Years ago, my husband and I went to an All-Inclusive resort in the Dominican Republic with some friends. The beaches were pristine and the sand felt like flour between our toes. I had never seen such turquoise water in my life! Inside the resort, we didn’t have a care in the world; it was “All-Inclusive” after all. When we were hungry, we ate. When we wanted a tropical drink, we had one. If we were thirsty while swimming, we just swam up to the bar and ordered a drink- a non-alcoholic one, in case you were wondering. It was glorious!
But, life isn’t “all-inclusive”. However, this idea pervades our culture and many have adopted it as truth. Have you ever heard this? “Well, how can you say that there is only one way to God? I mean, that just seems so exclusive. What about the Buddhist or the Muslim? I think that if you just do more good than bad, you should be able to earn a spot in the Kingdom of God.”
It sounds so nice, doesn’t it? Every one’s invited; find your own way and you get in.
But the problem is, it just isn’t true.
Far greater than our minds can fathom, is the God of the universe, whose plan for salvation included his own Son bearing the weight of the world’s sin. His grand plan changed everything known to humanity and rocked even the most “spiritual” of people, who at that time, had read the Torah and knew it word for word. His plan was exclusive, in that not everyone would choose to follow Jesus, but His forgiveness was offered to all.
In Acts 3 and 4, Peter and John had just been used by God to heal a man, lame since birth. This didn’t go over well with the Sanhedrin, a group of 71 “ultra-religious” Jewish men. After all, these men were speaking of Jesus’ resurrection from the dead and this idea wasn’t included in the Torah. Were they a political threat to the Sanhedrin or just grossly mistaken?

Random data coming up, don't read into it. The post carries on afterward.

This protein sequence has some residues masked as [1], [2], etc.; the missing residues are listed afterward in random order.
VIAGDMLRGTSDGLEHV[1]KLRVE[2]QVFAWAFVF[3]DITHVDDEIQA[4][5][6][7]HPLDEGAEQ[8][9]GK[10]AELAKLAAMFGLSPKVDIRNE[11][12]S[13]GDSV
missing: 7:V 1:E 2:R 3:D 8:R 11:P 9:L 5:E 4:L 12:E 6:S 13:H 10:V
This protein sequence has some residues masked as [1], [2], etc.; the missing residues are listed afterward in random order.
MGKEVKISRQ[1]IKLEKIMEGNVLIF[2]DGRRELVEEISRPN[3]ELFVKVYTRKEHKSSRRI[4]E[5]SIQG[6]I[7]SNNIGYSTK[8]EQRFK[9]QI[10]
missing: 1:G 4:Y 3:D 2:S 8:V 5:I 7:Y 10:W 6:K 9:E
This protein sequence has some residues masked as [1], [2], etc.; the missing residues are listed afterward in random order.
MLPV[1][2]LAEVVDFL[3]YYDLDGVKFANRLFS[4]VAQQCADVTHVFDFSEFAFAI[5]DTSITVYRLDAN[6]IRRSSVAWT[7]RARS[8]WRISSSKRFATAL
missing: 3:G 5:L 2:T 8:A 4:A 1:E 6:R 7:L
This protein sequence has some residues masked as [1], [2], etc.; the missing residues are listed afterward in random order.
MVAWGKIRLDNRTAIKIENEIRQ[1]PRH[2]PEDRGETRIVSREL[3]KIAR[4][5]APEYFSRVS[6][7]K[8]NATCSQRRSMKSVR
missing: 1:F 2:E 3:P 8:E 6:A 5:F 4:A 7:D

Peter and John found themselves being confronted by this large group of men, as they stood defending by what name and by what kind of power they had healed this man.
Their response (Acts 4): “Rulers of the people and elders, 9 if we are being examined today concerning a good deed done to a crippled man, by what means this man has been healed, 10 let it be known to all of you and to all the people of Israel that by the name of Jesus Christ of Nazareth, whom you crucified, whom God raised from the dead—by him this man is standing before you well. 11 This Jesus is the stone that was rejected by you, the builders, which has become the cornerstone. 12 And there is salvation in no one else, for there is no other name under heaven given among men by which we must be saved.”
Did you catch that last verse?
“There is No other name by which we must be saved.”
So, it’s not “all-inclusive-everyone find their own way-salvation”. It is through one name: Jesus. But as Peter says, “Repent and turn back so that your sins may be blotted out and times of refreshing may come from the presence of the Lord.”
Your “refreshment” comes from His very presence. And I don’t know about you, but I’ll take the Lord and all of His promises over a simple guess and a hope that we all “find our own way” any day! But, that is life-change; the same life-change that this lame man had just experienced.
If you stood before a council and had to answer the questions, “by what name and by whose power do you live?” I pray you would be able to answer with boldness, “by Jesus, because salvation is found in no one else!”